There is "no absolute long term proof" that talented staff leave if not paid huge salaries, says Harry Braund from the UK Shareholders Association, which represents smaller shareholders. His organisation recently wrote a letter to the Barclays' chairman - reminding him of his legal duty to shareholders. Mr Braund says the main issue is that staff bonuses are rising faster than shareholder payouts.

     
  12.  
    TABLET COMPUTERS Via Twitter Rory Cellan-Jones Technology correspondent

    tweets: "Are tablets over as iPad sales slip 16%? No, read this - and also note Tesco has sold 500,000 Hudls"

     
  13.  
    BARCLAYS AGM 06:42: Radio 5 live

    "The assets have shoes," says Sarah Wilson, founder of the Manifest shareholder information service, on Wake Up to Money. She is explaining how investment banks justify high levels of pay. She says Barclays has seen "a mass desertion" of staff in North America. She says that bankers feel that European authorities do not understand the nature of the financial services industry. The bank wants to raise the bonus pot by 10% despite a 30% fall in profits last year.

     
  14.  
    APPLE RESULTS 06:34: BBC Radio 4

    Apple "has around $150bn effectively lying around in cash," says Hargreaves Landsdown analyst Richard Hunter on Today. "That's bigger than the GDP of certain countries." He adds that shareholders are pressuring the US company to deploy some of that capital in some way.

     
  15.  
    APPLE RESULTS 06:32:
    Apple products

    Apple reported better-than-expected quarterly profits late on Wednesday. iPhones are still flying off the shelves, 43.7 million were sold during the quarter, up 17% year-on-year. However, iPod (remember them?) sales are down 51%, and even iPad sales are down by 16%.

     
  16.  
    MOTORING ON 06:23: BBC Radio 4

    Car production, which accounts for 15% of overall manufacturing output in the UK, is booming. Around 142,000 cars were made in March - 12% more than the same period last year. Fully three quarters of them are exported. Mike Hawes, chief executive of the Society of Motor Manufacturers & Traders tells Today "we've seen people come back into showrooms in Europe," he says, and that is driving UK production.

     
  17.  
    BANGLADESH TEXTILES 06:14: Radio 5 live

    It's a year since the Rana Plaza garment factory collapse in Bangladesh. The destruction left 1,130 dead. Alan Roberts, who helps run the Bangladesh Accord, a legally binding agreement formed in the aftermath of the disaster, tells Wake Up to Money a lot has changed since then. The Accord covers 166 brands and it has paid for the inspection of 300 factories. Of those, eight have been shut down for emergency improvements.

     
  18.  
    WIND FARMS 06:13:
    Royd Moor wind farm at twilight

    The Conservatives have announced that they will not subsidise any new onshore wind farms, if they win the next general election. They've also promised to give residents more power to block the construction of wind farms near their communities. Subsidies would continue for existing wind farms, and those with planning consent or under construction.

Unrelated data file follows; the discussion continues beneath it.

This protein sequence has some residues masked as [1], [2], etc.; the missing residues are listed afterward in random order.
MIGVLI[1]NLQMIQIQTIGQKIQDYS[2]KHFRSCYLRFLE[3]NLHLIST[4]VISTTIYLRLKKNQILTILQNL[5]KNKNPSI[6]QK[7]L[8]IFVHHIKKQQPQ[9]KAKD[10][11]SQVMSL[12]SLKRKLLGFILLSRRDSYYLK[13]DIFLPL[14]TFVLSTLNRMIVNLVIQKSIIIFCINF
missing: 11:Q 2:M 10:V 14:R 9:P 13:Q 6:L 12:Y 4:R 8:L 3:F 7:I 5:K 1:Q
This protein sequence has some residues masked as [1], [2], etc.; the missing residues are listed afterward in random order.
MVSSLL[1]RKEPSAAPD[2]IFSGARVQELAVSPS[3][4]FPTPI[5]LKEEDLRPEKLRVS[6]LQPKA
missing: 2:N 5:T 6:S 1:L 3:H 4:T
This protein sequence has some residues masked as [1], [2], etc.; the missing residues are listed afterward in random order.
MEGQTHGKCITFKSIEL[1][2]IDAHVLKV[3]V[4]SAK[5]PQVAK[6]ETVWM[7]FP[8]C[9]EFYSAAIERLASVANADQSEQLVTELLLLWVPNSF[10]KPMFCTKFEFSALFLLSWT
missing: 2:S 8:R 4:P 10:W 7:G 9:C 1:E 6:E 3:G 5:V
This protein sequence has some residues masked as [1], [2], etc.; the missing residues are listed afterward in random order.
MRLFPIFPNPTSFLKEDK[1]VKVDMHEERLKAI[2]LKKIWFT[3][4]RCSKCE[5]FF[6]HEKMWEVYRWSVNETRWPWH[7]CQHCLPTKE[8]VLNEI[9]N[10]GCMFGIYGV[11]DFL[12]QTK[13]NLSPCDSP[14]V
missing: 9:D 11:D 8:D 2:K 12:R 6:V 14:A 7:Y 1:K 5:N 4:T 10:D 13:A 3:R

19.  
    BARCLAYS AGM 06:07: Radio 5 live
    Sir John

    We can expect a significant number of Barclays shareholders to vote against the re-appointment of Sir John Sutherland, the chairman of the bank's remuneration committee. Sarah Wilson, founder of the Manifest shareholder information service, tells Wake Up to Money voting against individual board members is unusual, but the move reflects how unhappy some are about levels of pay. It would be a protest vote, as Sir John is due to replaced anyway.

     
  20.  
    06:00: Ben Morris Business Reporter

    Barclays shareholders get a chance to vote today on pay and bonuses at the bank. Many are thought to be unhappy with how much money is being diverted into remuneration. More on that later. You can contact us throughout the morning by tweeting @BBCBusiness or emailing bizlivepage@bbc.co.uk

     
  21.  
    06:00: Joe Miller Business Reporter

    Good morning. After much speculation over the declining fortunes of US tech companies, both Apple and Facebook posted better-than-expected results for the first three months of 2014. Stay with us as we bring you more analysis on that, and the rest of the business news.

     

Features

  • Frank Sidebottom on Frank Sidebottom's Fantastic Shed Show on ITV in 1992To be Frank

    How a cult comic character inspired a major new film


  • Beckford's TowerFolly or fact?

    The unlikely debt capital of Britain


  • Observatory in Chile with sun in the backgroundStar struck

    Why tourists are flocking to Chile's observatories


  • Two people using sign language Signing out

    The decline of regional dialects for the deaf


BBC © 2014 The BBC is not responsible for the content of external sites. Read more.

This page is best viewed in an up-to-date web browser with style sheets (CSS) enabled. While you will be able to view the content of this page in your current browser, you will not be able to get the full visual experience. Please consider upgrading your browser software or enabling style sheets (CSS) if you are able to do so.